The Guerilla: A Confederate Occupation Newspaper

The Guerilla: A Confederate Occupation Newspaper

In September, 1862, the Confederacy invaded the Kanawha Valley of western Virginia. The Confederate army of some 5,000—including many Virginians who hailed from the western region of their state—fought a series of engagements with their Union foes, culminating in the capture of Charleston.

The fall of Charleston provided an opportunity for pro-Confederate sentiments to reemerge in the public sphere. Within two weeks of the Rebel army’s appearance, the pro-Confederate newspaper The Guerilla began circulating the streets of the town. Published daily by “Associate Printers” for the duration of the short-lived Confederate occupation, the two extant copies of the Guerilla shed light on the nature of the Civil War in West Virginia and the short-lived Confederate occupation of the Kanawha River Valley…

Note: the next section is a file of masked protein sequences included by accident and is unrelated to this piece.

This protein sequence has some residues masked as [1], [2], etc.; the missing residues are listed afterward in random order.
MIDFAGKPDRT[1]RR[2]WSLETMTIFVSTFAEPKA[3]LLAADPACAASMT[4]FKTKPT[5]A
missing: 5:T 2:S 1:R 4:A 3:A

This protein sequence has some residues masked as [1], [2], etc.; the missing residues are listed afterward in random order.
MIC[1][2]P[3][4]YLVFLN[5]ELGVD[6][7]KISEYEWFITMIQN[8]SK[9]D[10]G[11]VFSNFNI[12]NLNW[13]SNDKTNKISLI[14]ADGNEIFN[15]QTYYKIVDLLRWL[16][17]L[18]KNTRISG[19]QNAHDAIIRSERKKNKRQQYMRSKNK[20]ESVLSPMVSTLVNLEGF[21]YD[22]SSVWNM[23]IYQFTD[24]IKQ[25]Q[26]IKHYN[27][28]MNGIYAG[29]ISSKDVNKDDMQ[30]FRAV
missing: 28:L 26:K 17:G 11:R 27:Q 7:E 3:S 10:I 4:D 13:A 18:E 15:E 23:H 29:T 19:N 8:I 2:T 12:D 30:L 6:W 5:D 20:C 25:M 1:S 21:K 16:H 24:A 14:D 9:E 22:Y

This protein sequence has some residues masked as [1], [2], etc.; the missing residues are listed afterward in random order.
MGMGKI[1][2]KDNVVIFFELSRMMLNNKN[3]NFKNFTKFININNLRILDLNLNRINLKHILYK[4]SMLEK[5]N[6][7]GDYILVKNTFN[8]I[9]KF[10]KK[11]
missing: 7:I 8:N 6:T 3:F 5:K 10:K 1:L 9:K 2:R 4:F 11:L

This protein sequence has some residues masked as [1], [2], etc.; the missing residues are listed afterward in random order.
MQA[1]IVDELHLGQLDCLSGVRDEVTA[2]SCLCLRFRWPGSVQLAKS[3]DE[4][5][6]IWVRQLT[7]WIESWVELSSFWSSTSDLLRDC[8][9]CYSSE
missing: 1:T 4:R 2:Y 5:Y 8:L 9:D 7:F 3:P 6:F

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Roundtable: What Civil War Topics Deserve Greater Attention?

Roundtable: What Civil War Topics Deserve Greater Attention?

In our first-ever Roundtable this summer, we asked Civil Discourse's scholars what event most influenced the outcome of the Civil War. Our answers were wide-ranging, but they would have been familiar to many of our readers: the Emancipation Proclamation, the Battle of Antietam, the fall of Atlanta, and more. Today, we shift our attention to areas overlooked or left behind by scholars, asking our panel:

What Civil War topics deserve greater attention from historians and scholars?

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